D) Protective pouch
E) Prepaid return postage box

Get your DNA “Passport” for current and future medications

Discover how your DNA influences your response to medications. This test will support you in finding the right drug, at the right dose.


Guides recommendations regarding 36 genes covering the prescription of many medications across multiple clinical categories.


Provides clinically actionable dosing guidance for all genes covered excluding those with only weak or no documented clinical guidance.

For your own health and safety you must not stop taking, or adjust dosages of, drugs yourself upon receiving your final report. The report should be used, along with the your medical history and any other relevant personal medical information, such as your age, weight, height, kidney and liver function. There are other factors that can affect how you respond to a particular drug. This test cannot identify a drug allergy, intolerance or the impact of all drug-drug interactions.

Want to learn more?

Do I have to take, or stop, any medication for the test?
You do not need to take any medication for the test. Do not stop any medication that you’re already taking. The test is designed to measure how your genes will react to certain medications, and not the presence of any medicine that is in your blood sample. Your current medication will also not have any effect on the test.

How much does it cost?
The test will cost £299 including VAT, all postage within the United Kingdom, and your sampling kit.

How long does the test take/when will I get my results?
20 working days from receipt of your sample back in the laboratory. Reports will be emailed to you and your nominated consenting Medical Practitioner.

What sample do I need to give?
A swab of the inside of your mouth. The cells lining the inside of your cheeks and oral cavity are called epithelial cells and contain your DNA.

How does the test work?
Cells from inside the lining of your mouth are called epithelial cells. Lightly removing the surface layer of these cells onto a swab provides the lab with a small amount of your DNA. The specific areas of your DNA that are responsible for how you metabolise drugs that are processed by the body through certain well defined metabolic pathways are then analysed.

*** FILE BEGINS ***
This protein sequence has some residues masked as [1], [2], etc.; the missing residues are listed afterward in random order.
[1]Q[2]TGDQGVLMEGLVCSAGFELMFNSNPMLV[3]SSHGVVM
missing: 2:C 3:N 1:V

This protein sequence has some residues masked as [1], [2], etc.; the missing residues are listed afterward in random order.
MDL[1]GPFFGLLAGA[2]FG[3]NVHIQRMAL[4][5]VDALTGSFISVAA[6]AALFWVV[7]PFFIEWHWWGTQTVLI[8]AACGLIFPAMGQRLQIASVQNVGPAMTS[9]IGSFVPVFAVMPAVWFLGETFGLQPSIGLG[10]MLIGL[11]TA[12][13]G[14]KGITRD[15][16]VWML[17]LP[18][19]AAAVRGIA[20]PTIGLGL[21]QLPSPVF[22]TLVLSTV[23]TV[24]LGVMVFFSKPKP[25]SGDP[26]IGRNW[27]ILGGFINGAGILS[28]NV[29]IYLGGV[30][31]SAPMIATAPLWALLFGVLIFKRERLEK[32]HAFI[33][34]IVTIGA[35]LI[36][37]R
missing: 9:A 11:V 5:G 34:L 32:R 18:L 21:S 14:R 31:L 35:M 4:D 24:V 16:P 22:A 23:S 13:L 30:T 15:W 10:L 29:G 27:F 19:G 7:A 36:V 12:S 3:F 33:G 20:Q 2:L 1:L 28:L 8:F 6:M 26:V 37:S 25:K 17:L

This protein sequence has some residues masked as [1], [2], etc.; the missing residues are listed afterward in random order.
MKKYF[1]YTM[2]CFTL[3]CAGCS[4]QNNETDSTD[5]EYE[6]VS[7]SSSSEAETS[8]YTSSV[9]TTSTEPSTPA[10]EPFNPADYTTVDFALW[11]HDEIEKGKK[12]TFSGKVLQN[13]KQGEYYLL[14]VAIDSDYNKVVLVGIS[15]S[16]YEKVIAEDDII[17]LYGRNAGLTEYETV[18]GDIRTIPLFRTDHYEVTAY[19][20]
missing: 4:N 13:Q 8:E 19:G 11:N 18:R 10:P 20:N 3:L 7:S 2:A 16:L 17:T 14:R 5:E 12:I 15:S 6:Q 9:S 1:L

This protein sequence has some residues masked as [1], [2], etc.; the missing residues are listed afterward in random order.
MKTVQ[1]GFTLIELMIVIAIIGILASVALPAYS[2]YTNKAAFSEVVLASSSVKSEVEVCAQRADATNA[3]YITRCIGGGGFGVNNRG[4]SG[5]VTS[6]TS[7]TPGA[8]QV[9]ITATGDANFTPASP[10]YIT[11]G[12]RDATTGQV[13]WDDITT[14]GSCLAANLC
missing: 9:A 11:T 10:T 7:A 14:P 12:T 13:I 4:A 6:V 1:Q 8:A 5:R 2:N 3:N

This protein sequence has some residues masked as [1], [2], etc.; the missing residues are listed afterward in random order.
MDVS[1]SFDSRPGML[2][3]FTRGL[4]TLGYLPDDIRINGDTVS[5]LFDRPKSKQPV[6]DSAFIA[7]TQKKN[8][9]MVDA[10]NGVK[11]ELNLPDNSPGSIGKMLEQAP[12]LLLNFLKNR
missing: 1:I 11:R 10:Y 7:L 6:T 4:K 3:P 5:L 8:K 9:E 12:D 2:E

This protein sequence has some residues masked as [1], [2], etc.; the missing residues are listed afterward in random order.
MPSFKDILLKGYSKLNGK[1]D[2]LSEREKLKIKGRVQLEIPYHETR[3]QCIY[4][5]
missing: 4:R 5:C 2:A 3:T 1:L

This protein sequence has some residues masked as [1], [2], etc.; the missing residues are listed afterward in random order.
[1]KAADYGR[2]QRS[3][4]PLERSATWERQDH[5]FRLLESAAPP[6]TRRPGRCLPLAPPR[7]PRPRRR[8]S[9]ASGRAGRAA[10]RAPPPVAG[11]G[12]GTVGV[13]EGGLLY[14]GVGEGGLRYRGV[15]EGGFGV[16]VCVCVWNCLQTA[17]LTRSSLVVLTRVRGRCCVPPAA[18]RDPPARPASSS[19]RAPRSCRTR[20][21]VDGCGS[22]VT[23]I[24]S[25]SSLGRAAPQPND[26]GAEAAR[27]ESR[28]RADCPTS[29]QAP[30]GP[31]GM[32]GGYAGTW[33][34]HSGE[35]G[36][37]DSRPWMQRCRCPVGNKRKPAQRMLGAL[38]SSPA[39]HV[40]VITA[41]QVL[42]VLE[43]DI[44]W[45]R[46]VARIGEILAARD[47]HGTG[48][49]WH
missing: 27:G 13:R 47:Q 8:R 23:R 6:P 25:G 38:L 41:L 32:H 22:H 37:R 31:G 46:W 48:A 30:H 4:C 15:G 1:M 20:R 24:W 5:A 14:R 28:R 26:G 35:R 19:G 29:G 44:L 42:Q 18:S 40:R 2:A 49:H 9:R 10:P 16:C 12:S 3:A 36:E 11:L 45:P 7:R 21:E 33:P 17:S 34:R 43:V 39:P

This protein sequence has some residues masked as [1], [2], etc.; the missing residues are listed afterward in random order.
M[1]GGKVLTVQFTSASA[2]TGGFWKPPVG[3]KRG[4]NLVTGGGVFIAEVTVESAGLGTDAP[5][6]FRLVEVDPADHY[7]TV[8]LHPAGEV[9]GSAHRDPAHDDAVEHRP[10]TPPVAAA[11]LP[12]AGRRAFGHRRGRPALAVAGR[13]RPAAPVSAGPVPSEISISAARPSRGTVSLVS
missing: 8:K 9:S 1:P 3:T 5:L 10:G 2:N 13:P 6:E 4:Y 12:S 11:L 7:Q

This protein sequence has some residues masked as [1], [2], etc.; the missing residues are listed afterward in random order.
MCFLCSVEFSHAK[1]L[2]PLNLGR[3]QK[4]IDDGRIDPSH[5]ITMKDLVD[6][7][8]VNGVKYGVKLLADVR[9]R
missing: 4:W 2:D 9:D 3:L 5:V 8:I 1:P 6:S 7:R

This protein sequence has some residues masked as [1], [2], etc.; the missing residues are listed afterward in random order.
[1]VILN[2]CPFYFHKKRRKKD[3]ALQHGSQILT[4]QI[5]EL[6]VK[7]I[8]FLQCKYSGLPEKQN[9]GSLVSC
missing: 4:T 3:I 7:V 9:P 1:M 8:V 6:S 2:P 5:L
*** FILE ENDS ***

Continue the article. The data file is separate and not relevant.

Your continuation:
How do I order the test?
Download the Test Request Form for your GP or Clinical Pharmacist and order the test from the Forensic Genomics Innovation Hub.

How often do I have to take this test?
You only need to do this test once. Your genetic code doesn’t change, so you will always be able to refer to your test should you need to take any over the counter or prescription medication in the future.

Does my GP need to be involved in the test?
No and Yes! The test is very easy to do and does not require anyone medical to take the sample for you. You can order the test directly from us, wait for the kit to arrive in the post, then take your sample in the comfort of your own environment. A blood sample is not required. However, your Medical Practitioner must consent to interpreting the report for you and agree to receive a copy of the report. Only they can make any potential changes to your drug regime. The test will not be run by the lab if your practitioner not signed the Pharmacogenomics Testing Request Form that you send back to the lab with your sample.

Does it matter what time of the day I test?
Not at all. Only requirement is that you have not eaten or drunk anything for 30 minutes before taking your swab. The presence of food particles on your swab may prevent the test from working. Liquid can result in insufficient numbers of cells.

How soon after doing the swab must the sample be posted?
The same day.

Will I be able to understand the results of the test, or will I need my GP to explain it to me?
The report is very informative and will require interpretation from a Dr or Pharmacist. A copy of the report will go to your Practitioner (GP or Clinical Pharmacist) as only they can make decisions around whether any changes must be made to any current drugs you are taking. They will look at the report and make a decision in context with your medical history and overall health. You must not attempt to change your regime based on your own interpretation.

Is this test only for people currently taking drugs for certain conditions, or can anyone do it?
Anyone, of any age, regardless of whether they are on drugs or not can do the test. The report is with you for life. It could be of huge benefit for you in the future and helping your Practitioner make decisions around what drugs to give you should you need them. The time, possible side-effects and even money saved from taking the right drug at the right dose from the outset is a huge benefit to us all.

Is the test reliable and does it have evidence to support it?
The field of pharmacogenomics has grown rapidly and there is more than sufficient evidence to support the routine use of PGx testing, especially for you if you are taking long term prescribed drugs. In a study done in the USA , almost two-thirds of people needed to have their drugs changed due to them experiencing unwelcome side effects. Almost all the recommended prescription changes were endorsed by their doctors.